What is multiple myeloma?
Multiple myeloma is cancer of white blood cells called plasma cells. Normally, plasma cells are found in the bone marrow and help produce antibodies, called immunoglobulins, to fight infections. There are other cells found in the bone marrow, such as red cells and platelets. However, with multiple myeloma, the plasma cells release too much immunoglobulins into the bones and blood, which can cause organ damage. The overgrowth of plasma cells can overcrowd normal blood-forming cells, which can lead to bone loss, low blood count, infections and kidney problems.
What are the risk factors?
There is no clear cause of myeloma. But there are factors that may increase your risk of developing multiple myeloma, which include:
- Age. Most people are diagnosed in their mid-60s
- Male gender. Men are more likely to develop myeloma than woman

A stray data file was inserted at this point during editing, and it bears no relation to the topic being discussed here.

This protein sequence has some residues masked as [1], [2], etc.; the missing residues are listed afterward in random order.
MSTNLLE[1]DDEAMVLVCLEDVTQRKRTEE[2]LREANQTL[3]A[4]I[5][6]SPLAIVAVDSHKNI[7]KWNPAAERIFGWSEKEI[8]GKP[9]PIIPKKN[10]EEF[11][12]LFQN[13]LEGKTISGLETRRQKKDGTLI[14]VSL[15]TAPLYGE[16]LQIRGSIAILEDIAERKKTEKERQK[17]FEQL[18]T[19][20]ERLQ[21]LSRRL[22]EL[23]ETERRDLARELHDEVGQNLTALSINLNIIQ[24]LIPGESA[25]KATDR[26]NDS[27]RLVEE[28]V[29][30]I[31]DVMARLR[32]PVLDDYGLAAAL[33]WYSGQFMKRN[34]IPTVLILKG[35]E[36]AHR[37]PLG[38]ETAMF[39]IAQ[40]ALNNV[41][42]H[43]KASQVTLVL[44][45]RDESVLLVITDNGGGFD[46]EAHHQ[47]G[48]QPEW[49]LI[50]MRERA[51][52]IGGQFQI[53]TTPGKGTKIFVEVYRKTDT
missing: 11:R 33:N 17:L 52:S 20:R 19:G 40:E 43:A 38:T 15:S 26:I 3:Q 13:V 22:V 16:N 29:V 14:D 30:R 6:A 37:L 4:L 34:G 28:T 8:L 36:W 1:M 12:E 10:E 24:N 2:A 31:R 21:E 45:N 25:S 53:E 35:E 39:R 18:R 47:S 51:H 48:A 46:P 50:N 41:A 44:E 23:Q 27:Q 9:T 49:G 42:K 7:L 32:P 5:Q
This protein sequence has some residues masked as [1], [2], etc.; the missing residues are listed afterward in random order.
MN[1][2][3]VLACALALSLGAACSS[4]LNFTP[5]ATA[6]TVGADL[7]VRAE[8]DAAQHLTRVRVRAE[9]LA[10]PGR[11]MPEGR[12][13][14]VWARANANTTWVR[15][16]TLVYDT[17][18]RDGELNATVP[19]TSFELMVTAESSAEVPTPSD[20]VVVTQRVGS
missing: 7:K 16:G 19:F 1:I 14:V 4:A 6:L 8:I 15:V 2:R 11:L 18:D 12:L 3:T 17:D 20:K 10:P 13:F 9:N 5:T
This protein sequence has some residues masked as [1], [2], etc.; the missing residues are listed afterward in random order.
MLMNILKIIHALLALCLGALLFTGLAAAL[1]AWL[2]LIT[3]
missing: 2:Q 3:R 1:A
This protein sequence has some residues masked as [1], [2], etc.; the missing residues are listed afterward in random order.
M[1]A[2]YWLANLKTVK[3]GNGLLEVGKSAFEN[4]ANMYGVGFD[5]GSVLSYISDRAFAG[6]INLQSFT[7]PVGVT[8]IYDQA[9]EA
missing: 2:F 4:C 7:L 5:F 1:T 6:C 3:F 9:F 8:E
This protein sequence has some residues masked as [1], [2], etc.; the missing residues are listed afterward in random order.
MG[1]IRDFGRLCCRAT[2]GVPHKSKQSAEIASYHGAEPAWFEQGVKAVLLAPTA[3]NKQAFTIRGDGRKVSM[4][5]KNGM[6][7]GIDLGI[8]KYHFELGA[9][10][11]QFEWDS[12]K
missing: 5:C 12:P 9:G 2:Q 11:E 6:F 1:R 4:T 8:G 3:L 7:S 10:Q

- Race. African Americans are twice as likely to develop myeloma than any other race
- Family history of multiple myeloma. If a close relative has multiple myeloma, you have an increased risk of getting the disease.
- Personal history of a monoclonal gammopathy of undetermined significance (MGUS). People with MGUS have a higher risk of getting multiple myeloma.
What are the symptoms?
Early in the disease, there can be no symptoms. However, as the disease progresses, symptoms may occur.
- Bone pain
- Weight Loss
- Loss of appetite
How to get a diagnosis?
If you have too much calcium, low red blood cells and high protein in your blood, your physician can order additional blood tests to check for multiple myeloma. Your physician may also want to perform a bone marrow biopsy to check your number of plasma cells.
What are the treatment options?
If you have symptoms, your physician will come up with a treatment plan catered for you.
- Chemotherapy drugs
- Corticosteroids are used to ease the side effects of chemotherapy drugs
- Targeted therapy drugs, which target proteins, genes or tissues to prevent myeloma from spreading
- Stem cell transplant
- Radiation therapy
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